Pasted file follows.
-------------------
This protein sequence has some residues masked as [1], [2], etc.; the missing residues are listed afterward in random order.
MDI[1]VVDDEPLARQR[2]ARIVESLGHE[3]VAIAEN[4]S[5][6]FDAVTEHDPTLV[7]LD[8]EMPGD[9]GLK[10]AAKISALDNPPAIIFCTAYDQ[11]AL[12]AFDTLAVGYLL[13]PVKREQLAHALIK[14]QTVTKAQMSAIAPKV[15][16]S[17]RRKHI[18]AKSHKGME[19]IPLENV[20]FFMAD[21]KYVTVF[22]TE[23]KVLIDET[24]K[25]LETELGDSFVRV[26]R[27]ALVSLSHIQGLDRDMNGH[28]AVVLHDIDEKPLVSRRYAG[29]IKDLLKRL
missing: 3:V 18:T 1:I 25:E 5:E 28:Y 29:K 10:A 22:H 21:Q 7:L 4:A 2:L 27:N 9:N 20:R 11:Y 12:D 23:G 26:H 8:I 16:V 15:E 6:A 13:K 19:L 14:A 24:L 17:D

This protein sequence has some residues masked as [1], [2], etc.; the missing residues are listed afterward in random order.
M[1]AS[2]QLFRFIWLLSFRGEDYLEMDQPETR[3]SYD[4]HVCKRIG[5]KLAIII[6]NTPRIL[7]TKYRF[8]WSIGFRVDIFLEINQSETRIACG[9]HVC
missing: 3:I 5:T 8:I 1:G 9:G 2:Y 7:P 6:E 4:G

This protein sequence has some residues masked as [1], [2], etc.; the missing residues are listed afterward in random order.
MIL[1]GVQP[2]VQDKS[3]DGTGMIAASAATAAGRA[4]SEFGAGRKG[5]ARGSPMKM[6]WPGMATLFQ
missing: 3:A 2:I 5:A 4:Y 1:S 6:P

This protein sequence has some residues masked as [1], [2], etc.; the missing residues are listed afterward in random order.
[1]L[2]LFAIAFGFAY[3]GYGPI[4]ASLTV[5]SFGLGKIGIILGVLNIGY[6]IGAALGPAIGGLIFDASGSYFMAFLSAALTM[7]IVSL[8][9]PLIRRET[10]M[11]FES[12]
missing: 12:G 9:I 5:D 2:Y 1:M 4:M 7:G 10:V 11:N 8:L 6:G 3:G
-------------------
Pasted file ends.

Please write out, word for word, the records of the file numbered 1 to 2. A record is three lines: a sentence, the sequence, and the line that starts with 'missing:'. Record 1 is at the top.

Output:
This protein sequence has some residues masked as [1], [2], etc.; the missing residues are listed afterward in random order.
MDI[1]VVDDEPLARQR[2]ARIVESLGHE[3]VAIAEN[4]S[5][6]FDAVTEHDPTLV[7]LD[8]EMPGD[9]GLK[10]AAKISALDNPPAIIFCTAYDQ[11]AL[12]AFDTLAVGYLL[13]PVKREQLAHALIK[14]QTVTKAQMSAIAPKV[15][16]S[17]RRKHI[18]AKSHKGME[19]IPLENV[20]FFMAD[21]KYVTVF[22]TE[23]KVLIDET[24]K[25]LETELGDSFVRV[26]R[27]ALVSLSHIQGLDRDMNGH[28]AVVLHDIDEKPLVSRRYAG[29]IKDLLKRL
missing: 3:V 18:T 1:I 25:E 5:E 28:Y 29:K 10:A 22:H 21:Q 7:L 4:A 2:L 27:N 9:N 20:R 11:Y 12:D 23:G 26:H 8:I 16:V 15:E 6:A 13:K 19:L 14:A 24:L 17:D

This protein sequence has some residues masked as [1], [2], etc.; the missing residues are listed afterward in random order.
M[1]AS[2]QLFRFIWLLSFRGEDYLEMDQPETR[3]SYD[4]HVCKRIG[5]KLAIII[6]NTPRIL[7]TKYRF[8]WSIGFRVDIFLEINQSETRIACG[9]HVC
missing: 3:I 5:T 8:I 1:G 9:G 2:Y 7:P 6:E 4:G